At first glance, “dehydrated” and “dry” mean pretty much the same thing. I mean, both of them refer to the lack of water or moisture in hair, food, atmosphere—whatever.
But when it comes to skin, these two terms are actually the furthest thing from synonymous.
On one hand, a dry skin type is one that naturally produces less sebum (natural skin oils) than regular, oily, or even combination skin types.
On the other hand, dehydrated skin is what occurs when there’s a lack of water in the skin, which can be caused by a variety of environmental factors and poor skin care habits.
However, both of them look and feel extremely similar which is why it’s not a surprise that dehydration and dryness get mixed up so often.
So with this new information in mind, do you really have a dry skin type, or is your skincare routine just lacking a little water? Here’s how to tell the difference.
Lacking water vs lacking natural oils–which one are you?
The biggest difference between skin that is dehydrated and skin that is dry is that one is talking about a lack of natural sebum and the other is talking about a lack of water in the skin.
Because dry skin is an actual skin type and not just an occasional occurrence, it’s the one that refers to a lack of sebum.
If you don’t know, sebum is the oily, waxy substance that protects our skin and is naturally produced by our body’s sebaceous glands.
Dehydrated skin, on the other hand, is caused by a handful of external factors.
Not drinking enough water, salt from sweat drying out your face, and regularly failing to remove makeup are just a few reasons why your skin can be dehydrated.
While both of these issues are very different, they can be fixed with one thing: a super-hydrating, moisture-heavy skincare routine. Simply invest in products formulated with water, humectants (honey, glycerin, hyaluronic acid, etc) and non-comedogenic oils.
How does moisturizer interact with your skin?
Dehydrated skin tends to nicely soak up a moisturizer with no problem because, as you already know, dehydration is a matter of changeable factors (like a poor routine!) and can quickly be treated with the right combination of daily skincare products and habits.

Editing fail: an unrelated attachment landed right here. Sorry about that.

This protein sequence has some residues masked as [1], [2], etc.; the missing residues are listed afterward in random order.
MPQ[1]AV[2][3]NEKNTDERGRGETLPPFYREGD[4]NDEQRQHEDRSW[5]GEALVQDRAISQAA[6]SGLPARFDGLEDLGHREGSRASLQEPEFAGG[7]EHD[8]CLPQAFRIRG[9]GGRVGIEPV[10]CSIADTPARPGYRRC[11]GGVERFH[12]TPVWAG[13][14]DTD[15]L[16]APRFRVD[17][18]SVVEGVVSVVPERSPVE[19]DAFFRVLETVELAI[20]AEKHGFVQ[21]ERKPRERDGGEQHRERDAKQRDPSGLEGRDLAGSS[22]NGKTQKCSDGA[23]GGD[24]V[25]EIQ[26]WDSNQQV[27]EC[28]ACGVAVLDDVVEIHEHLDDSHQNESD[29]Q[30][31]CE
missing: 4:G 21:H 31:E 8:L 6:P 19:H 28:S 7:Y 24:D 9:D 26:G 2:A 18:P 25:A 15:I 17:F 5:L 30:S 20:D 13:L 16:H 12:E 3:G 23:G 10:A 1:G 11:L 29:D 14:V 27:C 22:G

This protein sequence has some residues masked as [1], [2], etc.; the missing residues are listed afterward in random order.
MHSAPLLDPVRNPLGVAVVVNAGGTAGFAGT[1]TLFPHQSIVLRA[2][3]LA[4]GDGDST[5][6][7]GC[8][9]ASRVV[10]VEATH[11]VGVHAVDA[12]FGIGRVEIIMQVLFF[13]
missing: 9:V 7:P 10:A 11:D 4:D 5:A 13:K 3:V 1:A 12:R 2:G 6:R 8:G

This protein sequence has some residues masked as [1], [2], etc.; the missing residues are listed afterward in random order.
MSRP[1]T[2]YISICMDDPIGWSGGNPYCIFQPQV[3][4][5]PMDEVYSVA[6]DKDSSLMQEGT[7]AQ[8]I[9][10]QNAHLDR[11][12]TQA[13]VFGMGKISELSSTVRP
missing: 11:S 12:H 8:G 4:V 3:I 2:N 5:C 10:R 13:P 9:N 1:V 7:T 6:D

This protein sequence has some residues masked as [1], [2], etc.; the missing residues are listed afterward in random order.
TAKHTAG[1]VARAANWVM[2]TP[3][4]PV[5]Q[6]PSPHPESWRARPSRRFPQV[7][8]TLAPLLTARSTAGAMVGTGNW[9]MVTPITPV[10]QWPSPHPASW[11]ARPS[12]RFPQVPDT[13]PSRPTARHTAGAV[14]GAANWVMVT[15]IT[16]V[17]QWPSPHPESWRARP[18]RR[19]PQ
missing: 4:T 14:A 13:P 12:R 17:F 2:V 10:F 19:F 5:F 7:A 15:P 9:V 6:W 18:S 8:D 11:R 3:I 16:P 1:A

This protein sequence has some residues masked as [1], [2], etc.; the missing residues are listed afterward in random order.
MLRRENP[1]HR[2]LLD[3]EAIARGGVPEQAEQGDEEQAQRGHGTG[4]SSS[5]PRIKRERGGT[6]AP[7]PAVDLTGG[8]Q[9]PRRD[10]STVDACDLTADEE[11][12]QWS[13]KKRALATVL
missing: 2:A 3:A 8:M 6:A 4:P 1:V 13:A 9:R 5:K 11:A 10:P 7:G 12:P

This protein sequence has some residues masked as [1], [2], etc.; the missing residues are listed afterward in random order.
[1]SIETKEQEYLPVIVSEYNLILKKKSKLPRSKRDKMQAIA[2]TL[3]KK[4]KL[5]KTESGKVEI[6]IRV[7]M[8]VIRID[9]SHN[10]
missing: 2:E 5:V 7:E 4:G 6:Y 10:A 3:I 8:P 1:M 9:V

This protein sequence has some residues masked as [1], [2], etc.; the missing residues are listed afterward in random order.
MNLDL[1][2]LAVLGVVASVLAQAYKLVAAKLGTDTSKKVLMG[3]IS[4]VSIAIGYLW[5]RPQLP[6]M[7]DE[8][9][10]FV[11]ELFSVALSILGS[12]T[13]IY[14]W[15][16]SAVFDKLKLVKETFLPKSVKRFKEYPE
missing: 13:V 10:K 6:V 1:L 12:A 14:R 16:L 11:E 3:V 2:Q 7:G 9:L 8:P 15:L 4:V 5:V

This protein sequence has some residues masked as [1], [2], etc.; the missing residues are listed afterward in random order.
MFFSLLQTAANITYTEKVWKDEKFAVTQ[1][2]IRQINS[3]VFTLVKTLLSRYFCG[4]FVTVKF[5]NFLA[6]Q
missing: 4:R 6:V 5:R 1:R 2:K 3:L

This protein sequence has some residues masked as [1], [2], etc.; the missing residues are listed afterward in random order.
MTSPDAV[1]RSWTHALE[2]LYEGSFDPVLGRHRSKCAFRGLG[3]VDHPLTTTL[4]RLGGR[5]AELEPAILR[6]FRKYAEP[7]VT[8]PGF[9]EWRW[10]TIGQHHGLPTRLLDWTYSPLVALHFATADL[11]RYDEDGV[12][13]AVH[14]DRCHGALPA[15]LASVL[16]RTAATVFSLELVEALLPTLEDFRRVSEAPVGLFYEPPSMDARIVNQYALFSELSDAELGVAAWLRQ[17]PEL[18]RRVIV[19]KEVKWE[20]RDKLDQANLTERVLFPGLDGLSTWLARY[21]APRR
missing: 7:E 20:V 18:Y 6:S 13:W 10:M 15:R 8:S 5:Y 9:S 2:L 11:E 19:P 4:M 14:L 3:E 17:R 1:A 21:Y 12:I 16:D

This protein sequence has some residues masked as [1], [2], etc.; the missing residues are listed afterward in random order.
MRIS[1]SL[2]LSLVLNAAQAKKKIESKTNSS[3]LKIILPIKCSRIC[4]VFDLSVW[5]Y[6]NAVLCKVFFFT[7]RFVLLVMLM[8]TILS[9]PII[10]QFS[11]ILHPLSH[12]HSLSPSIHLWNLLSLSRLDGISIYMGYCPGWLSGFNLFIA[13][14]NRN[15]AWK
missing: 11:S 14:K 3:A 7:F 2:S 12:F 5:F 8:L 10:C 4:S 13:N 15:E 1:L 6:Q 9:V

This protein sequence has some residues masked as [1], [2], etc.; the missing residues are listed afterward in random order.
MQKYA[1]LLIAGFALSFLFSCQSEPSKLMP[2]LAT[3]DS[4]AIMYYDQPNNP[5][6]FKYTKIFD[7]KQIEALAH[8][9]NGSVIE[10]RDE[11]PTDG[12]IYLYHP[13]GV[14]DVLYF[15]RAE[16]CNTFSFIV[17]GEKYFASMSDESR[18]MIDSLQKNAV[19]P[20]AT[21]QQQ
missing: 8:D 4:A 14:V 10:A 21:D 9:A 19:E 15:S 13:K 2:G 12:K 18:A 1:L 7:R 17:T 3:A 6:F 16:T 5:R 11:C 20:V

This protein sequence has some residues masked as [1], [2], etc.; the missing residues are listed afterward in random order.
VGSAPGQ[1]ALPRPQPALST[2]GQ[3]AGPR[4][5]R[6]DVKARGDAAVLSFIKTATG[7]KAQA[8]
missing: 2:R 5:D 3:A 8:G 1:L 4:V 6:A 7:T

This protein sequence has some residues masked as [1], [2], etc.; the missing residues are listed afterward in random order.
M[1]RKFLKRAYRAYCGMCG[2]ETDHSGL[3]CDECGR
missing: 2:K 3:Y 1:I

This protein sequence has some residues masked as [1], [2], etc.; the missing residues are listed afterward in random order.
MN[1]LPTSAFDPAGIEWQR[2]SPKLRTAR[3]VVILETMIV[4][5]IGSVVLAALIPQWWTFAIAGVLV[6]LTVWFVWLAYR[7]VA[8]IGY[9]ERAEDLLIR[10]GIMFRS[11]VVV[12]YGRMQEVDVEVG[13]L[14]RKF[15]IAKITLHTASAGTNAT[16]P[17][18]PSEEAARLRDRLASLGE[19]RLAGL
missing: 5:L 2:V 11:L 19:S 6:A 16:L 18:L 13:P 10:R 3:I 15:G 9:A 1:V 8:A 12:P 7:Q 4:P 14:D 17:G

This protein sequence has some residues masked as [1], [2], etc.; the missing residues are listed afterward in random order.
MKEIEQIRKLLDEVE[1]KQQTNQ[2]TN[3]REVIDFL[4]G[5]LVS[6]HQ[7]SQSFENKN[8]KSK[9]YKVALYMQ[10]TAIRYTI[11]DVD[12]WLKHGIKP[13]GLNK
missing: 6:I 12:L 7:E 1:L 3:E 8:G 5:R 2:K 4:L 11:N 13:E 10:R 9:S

Dry skin, on the other hand, is something you’re rolling with for the long run. So using one good product once or twice typically won’t create much of a difference in the short term.
If you notice that it’s taking your skin a little longer to bounce back from its dry, rough state—you probably have a dry skin type. Of course, dehydrated skin can take a while to work itself out, too. So to be on the safe side when differentiating what is what, simply do your best to stay hydrated!
Take a look at your habits. What do they say?
Don’t be so quick to place yourself into the dry skin type category, either! If you know that your regular skincare routine lacks adequate hydration and moisture, your own lackluster skincare habits may be the culprit causing you some seriously dehydrated skin.
That means it’s possible that you’re experiencing dry skin even if your actual skin type is oily or combination.
So here are a few things to consider before jumping on the dry skin train:
- How often do I sweat? Sweat is salty, and salt is drying! If you spend a lot of time outside, frequent the gym, or even sweat in your sleep, this may be drying you out.
- How often do I drink water? You should be drinking about 3 liters, or 12 cups, of water a day. If you’re not getting anywhere near this, you might want to drink up!
- Do I use more creams or oils? Oils will moisturize your skin, but if it’s super dehydrated, that doesn’t mean a thing! Make sure you’re using water-based moisturizers in tandem with oils to hydrate and moisturize simultaneously.
- How clean am I? If you haven’t already, wash your brushes, pillowcases, hats, and everything else that touches your face. Dirt and sebum buildup can create dry, rough patches that you’re mistaking as dry or dehydrated skin.
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